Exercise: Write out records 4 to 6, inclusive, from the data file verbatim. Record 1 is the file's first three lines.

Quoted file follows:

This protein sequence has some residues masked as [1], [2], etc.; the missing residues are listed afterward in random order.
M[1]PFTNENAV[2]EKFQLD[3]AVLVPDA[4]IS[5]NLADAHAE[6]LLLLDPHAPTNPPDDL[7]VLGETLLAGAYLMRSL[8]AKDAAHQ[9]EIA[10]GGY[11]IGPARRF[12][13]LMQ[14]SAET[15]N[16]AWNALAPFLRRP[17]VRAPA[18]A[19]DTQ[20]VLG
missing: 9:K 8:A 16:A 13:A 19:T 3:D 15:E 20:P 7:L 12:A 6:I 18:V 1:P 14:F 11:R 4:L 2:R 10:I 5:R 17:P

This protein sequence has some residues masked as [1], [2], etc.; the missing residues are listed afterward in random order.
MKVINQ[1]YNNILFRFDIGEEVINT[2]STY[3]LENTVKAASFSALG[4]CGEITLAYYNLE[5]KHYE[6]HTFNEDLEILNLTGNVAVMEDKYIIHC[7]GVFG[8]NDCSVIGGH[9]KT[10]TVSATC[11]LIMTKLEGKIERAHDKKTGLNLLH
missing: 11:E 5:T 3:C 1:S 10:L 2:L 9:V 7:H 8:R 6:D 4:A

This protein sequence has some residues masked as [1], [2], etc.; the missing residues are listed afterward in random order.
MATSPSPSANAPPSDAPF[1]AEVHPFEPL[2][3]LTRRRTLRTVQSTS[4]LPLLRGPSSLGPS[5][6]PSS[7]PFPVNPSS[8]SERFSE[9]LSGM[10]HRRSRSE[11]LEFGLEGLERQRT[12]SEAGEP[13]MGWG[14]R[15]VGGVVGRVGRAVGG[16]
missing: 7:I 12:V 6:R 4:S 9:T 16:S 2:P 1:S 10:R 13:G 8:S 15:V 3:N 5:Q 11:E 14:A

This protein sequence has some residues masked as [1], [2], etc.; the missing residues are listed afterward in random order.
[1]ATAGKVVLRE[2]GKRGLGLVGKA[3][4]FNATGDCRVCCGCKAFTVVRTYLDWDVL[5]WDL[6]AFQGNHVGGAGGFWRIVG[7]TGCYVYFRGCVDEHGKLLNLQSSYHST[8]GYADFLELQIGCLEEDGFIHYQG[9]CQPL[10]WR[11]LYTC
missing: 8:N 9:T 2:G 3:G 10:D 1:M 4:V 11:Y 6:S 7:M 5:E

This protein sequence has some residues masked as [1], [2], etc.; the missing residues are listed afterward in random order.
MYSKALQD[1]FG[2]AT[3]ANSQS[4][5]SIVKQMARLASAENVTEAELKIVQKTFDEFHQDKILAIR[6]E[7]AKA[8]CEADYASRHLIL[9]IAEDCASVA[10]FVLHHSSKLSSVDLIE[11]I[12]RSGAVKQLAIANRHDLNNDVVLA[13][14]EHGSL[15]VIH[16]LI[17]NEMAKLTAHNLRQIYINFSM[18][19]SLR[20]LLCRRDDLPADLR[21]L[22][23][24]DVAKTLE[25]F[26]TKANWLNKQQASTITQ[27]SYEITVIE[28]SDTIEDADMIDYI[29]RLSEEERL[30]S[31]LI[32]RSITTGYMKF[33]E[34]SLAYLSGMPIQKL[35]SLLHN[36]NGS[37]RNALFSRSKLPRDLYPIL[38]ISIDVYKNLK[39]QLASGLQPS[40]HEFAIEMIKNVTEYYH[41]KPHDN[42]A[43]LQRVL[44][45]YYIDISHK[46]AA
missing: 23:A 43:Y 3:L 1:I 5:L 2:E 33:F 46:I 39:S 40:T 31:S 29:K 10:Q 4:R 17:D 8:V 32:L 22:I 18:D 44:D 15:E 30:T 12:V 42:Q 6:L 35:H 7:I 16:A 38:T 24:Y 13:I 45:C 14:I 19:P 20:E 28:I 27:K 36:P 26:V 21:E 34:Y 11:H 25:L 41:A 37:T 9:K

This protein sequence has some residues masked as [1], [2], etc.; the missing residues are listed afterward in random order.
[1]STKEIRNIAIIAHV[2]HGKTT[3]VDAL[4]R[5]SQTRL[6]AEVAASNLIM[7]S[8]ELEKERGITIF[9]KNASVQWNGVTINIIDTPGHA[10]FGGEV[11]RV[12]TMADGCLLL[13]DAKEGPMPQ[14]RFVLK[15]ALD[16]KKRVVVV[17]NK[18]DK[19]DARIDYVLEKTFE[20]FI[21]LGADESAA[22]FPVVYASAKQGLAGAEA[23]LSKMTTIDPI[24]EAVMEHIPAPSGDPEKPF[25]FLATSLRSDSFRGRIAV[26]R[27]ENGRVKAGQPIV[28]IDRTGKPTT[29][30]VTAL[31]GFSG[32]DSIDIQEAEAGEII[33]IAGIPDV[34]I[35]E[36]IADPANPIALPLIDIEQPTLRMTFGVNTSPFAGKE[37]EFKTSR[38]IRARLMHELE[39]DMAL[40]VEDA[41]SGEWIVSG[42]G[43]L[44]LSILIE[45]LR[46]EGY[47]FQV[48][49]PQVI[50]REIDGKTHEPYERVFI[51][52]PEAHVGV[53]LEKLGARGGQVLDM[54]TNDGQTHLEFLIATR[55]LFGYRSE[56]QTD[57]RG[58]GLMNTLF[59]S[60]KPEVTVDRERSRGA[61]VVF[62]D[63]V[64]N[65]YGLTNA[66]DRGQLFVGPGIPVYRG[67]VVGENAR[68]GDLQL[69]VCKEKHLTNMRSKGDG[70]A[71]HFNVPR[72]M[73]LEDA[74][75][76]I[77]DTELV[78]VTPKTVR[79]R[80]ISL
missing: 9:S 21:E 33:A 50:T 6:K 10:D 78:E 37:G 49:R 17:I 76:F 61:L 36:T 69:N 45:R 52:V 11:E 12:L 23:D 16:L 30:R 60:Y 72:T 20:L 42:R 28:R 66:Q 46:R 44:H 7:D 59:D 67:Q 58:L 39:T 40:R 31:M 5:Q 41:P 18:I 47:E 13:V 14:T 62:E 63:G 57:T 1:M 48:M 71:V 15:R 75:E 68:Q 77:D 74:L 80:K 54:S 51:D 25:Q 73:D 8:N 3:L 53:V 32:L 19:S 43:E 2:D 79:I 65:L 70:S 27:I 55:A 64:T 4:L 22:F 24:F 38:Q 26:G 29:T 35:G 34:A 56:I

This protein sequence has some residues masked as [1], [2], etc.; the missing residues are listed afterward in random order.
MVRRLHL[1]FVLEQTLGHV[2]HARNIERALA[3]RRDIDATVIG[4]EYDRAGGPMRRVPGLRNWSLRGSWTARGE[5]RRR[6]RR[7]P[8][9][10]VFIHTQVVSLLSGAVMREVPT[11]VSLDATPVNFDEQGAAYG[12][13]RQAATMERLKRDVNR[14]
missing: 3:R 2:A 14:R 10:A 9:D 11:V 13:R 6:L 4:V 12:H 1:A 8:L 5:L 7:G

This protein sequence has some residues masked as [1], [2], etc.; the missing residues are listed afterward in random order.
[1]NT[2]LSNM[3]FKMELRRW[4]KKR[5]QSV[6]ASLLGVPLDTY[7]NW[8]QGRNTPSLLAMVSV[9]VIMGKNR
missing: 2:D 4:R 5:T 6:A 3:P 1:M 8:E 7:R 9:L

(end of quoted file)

This protein sequence has some residues masked as [1], [2], etc.; the missing residues are listed afterward in random order.
[1]ATAGKVVLRE[2]GKRGLGLVGKA[3][4]FNATGDCRVCCGCKAFTVVRTYLDWDVL[5]WDL[6]AFQGNHVGGAGGFWRIVG[7]TGCYVYFRGCVDEHGKLLNLQSSYHST[8]GYADFLELQIGCLEEDGFIHYQG[9]CQPL[10]WR[11]LYTC
missing: 8:N 9:T 2:G 3:G 10:D 1:M 4:V 11:Y 6:S 7:M 5:E

This protein sequence has some residues masked as [1], [2], etc.; the missing residues are listed afterward in random order.
MYSKALQD[1]FG[2]AT[3]ANSQS[4][5]SIVKQMARLASAENVTEAELKIVQKTFDEFHQDKILAIR[6]E[7]AKA[8]CEADYASRHLIL[9]IAEDCASVA[10]FVLHHSSKLSSVDLIE[11]I[12]RSGAVKQLAIANRHDLNNDVVLA[13][14]EHGSL[15]VIH[16]LI[17]NEMAKLTAHNLRQIYINFSM[18][19]SLR[20]LLCRRDDLPADLR[21]L[22][23][24]DVAKTLE[25]F[26]TKANWLNKQQASTITQ[27]SYEITVIE[28]SDTIEDADMIDYI[29]RLSEEERL[30]S[31]LI[32]RSITTGYMKF[33]E[34]SLAYLSGMPIQKL[35]SLLHN[36]NGS[37]RNALFSRSKLPRDLYPIL[38]ISIDVYKNLK[39]QLASGLQPS[40]HEFAIEMIKNVTEYYH[41]KPHDN[42]A[43]LQRVL[44][45]YYIDISHK[46]AA
missing: 23:A 43:Y 3:L 1:I 5:L 2:E 33:F 46:I 39:S 40:T 31:S 29:K 10:Q 4:R 17:D 8:V 32:L 22:I 18:D 44:D 15:E 30:T 12:V 42:Q 6:L 35:H 7:I 16:A 38:T 24:Y 13:I 45:C 14:I 19:P 20:E 28:I 27:K 36:P 26:V 21:E 34:Y 11:H 25:L 41:A 37:T 9:K

This protein sequence has some residues masked as [1], [2], etc.; the missing residues are listed afterward in random order.
[1]STKEIRNIAIIAHV[2]HGKTT[3]VDAL[4]R[5]SQTRL[6]AEVAASNLIM[7]S[8]ELEKERGITIF[9]KNASVQWNGVTINIIDTPGHA[10]FGGEV[11]RV[12]TMADGCLLL[13]DAKEGPMPQ[14]RFVLK[15]ALD[16]KKRVVVV[17]NK[18]DK[19]DARIDYVLEKTFE[20]FI[21]LGADESAA[22]FPVVYASAKQGLAGAEA[23]LSKMTTIDPI[24]EAVMEHIPAPSGDPEKPF[25]FLATSLRSDSFRGRIAV[26]R[27]ENGRVKAGQPIV[28]IDRTGKPTT[29][30]VTAL[31]GFSG[32]DSIDIQEAEAGEII[33]IAGIPDV[34]I[35]E[36]IADPANPIALPLIDIEQPTLRMTFGVNTSPFAGKE[37]EFKTSR[38]IRARLMHELE[39]DMAL[40]VEDA[41]SGEWIVSG[42]G[43]L[44]LSILIE[45]LR[46]EGY[47]FQV[48][49]PQVI[50]REIDGKTHEPYERVFI[51][52]PEAHVGV[53]LEKLGARGGQVLDM[54]TNDGQTHLEFLIATR[55]LFGYRSE[56]QTD[57]RG[58]GLMNTLF[59]S[60]KPEVTVDRERSRGA[61]VVF[62]D[63]V[64]N[65]YGLTNA[66]DRGQLFVGPGIPVYRG[67]VVGENAR[68]GDLQL[69]VCKEKHLTNMRSKGDG[70]A[71]HFNVPR[72]M[73]LEDA[74][75][76]I[77]DTELV[78]VTPKTVR[79]R[80]ISL
missing: 9:S 21:E 33:A 50:T 6:K 10:D 78:E 37:G 49:R 17:I 76:F 61:L 36:T 69:N 45:R 52:V 11:E 12:L 23:D 16:L 30:R 60:Y 72:T 20:L 42:R 28:R 66:Q 46:R 44:H 7:D 59:D 67:Q 58:L 39:T 40:R 31:M 5:Q 41:P 18:I 47:E 13:V 14:T 62:E 63:G 57:T 1:M 48:M 71:V 15:R 75:E 68:Q 77:D 74:L 80:K 54:S 51:D 25:Q 73:D 8:N 3:L 53:V 32:L 19:S 43:E 2:D 79:I 65:L 70:S 27:I 55:A 64:T 4:L 22:F 24:F 38:Q 26:G 29:T 35:G 34:A 56:I